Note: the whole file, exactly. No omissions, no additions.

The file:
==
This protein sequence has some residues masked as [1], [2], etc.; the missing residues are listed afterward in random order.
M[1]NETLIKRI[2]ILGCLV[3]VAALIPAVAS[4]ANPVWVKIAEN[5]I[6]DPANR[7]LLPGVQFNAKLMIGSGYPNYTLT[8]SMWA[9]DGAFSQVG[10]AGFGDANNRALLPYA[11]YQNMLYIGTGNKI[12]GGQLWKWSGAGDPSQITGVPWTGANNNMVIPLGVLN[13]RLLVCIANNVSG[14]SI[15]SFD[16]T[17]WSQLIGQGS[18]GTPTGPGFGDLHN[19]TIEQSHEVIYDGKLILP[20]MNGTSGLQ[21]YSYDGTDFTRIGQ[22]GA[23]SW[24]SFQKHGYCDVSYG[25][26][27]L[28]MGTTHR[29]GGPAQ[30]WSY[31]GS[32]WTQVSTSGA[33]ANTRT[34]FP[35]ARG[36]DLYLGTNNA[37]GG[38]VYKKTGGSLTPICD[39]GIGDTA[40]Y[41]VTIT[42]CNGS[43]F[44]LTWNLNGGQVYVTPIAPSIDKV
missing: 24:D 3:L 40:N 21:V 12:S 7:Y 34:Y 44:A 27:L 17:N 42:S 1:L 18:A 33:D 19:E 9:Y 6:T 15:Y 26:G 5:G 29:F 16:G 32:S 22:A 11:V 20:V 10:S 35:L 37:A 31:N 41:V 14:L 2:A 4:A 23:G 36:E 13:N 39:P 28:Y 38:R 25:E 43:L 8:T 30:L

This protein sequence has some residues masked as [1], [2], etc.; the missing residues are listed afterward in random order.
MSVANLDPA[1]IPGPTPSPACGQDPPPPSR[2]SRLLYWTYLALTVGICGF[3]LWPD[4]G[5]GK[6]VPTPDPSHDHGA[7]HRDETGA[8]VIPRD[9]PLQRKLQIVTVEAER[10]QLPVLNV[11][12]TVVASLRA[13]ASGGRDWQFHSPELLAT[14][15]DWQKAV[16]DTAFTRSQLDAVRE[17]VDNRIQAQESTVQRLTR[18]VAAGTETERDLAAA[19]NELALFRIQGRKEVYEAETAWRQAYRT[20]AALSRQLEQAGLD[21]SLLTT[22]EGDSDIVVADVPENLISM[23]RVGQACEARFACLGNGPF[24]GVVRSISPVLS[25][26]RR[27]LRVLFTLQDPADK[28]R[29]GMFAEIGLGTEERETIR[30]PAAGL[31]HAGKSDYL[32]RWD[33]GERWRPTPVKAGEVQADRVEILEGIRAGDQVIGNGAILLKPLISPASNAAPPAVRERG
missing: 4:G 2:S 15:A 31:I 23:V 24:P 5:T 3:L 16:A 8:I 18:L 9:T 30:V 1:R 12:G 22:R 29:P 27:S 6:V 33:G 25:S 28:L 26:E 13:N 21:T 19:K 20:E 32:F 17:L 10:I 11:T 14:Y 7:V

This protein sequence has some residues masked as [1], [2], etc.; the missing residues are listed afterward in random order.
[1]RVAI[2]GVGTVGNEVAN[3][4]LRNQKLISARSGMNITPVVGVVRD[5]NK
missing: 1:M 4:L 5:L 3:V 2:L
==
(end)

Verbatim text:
This protein sequence has some residues masked as [1], [2], etc.; the missing residues are listed afterward in random order.
M[1]NETLIKRI[2]ILGCLV[3]VAALIPAVAS[4]ANPVWVKIAEN[5]I[6]DPANR[7]LLPGVQFNAKLMIGSGYPNYTLT[8]SMWA[9]DGAFSQVG[10]AGFGDANNRALLPYA[11]YQNMLYIGTGNKI[12]GGQLWKWSGAGDPSQITGVPWTGANNNMVIPLGVLN[13]RLLVCIANNVSG[14]SI[15]SFD[16]T[17]WSQLIGQGS[18]GTPTGPGFGDLHN[19]TIEQSHEVIYDGKLILP[20]MNGTSGLQ[21]YSYDGTDFTRIGQ[22]GA[23]SW[24]SFQKHGYCDVSYG[25][26][27]L[28]MGTTHR[29]GGPAQ[30]WSY[31]GS[32]WTQVSTSGA[33]ANTRT[34]FP[35]ARG[36]DLYLGTNNA[37]GG[38]VYKKTGGSLTPICD[39]GIGDTA[40]Y[41]VTIT[42]CNGS[43]F[44]LTWNLNGGQVYVTPIAPSIDKV
missing: 24:D 3:L 40:N 21:V 12:S 7:Y 34:Y 44:A 27:L 17:N 42:S 1:L 18:A 33:D 19:E 9:Y 6:T 15:Y 26:G 5:G 29:F 16:G 32:S 22:A 11:V 20:V 10:S 35:L 37:A 31:N 41:V 14:L 2:A 4:A 23:G 36:E 13:N 39:P 28:Y 38:R 25:E 43:L 8:T 30:L

This protein sequence has some residues masked as [1], [2], etc.; the missing residues are listed afterward in random order.
MSVANLDPA[1]IPGPTPSPACGQDPPPPSR[2]SRLLYWTYLALTVGICGF[3]LWPD[4]G[5]GK[6]VPTPDPSHDHGA[7]HRDETGA[8]VIPRD[9]PLQRKLQIVTVEAER[10]QLPVLNV[11][12]TVVASLRA[13]ASGGRDWQFHSPELLAT[14][15]DWQKAV[16]DTAFTRSQLDAVRE[17]VDNRIQAQESTVQRLTR[18]VAAGTETERDLAAA[19]NELALFRIQGRKEVYEAETAWRQAYRT[20]AALSRQLEQAGLD[21]SLLTT[22]EGDSDIVVADVPENLISM[23]RVGQACEARFACLGNGPF[24]GVVRSISPVLS[25][26]RR[27]LRVLFTLQDPADK[28]R[29]GMFAEIGLGTEERETIR[30]PAAGL[31]HAGKSDYL[32]RWD[33]GERWRPTPVKAGEVQADRVEILEGIRAGDQVIGNGAILLKPLISPASNAAPPAVRERG
missing: 4:G 2:S 15:A 31:I 23:V 24:P 5:T 3:L 16:A 8:I 18:L 9:T 30:V 1:R 12:G 22:R 29:P 27:S 6:V 33:G 25:S 28:L 26:E 13:N 21:T 19:K 20:E 32:F 17:L 10:I 11:T 14:Y 7:V

This protein sequence has some residues masked as [1], [2], etc.; the missing residues are listed afterward in random order.
[1]RVAI[2]GVGTVGNEVAN[3][4]LRNQKLISARSGMNITPVVGVVRD[5]NK
missing: 1:M 4:L 5:L 3:V 2:L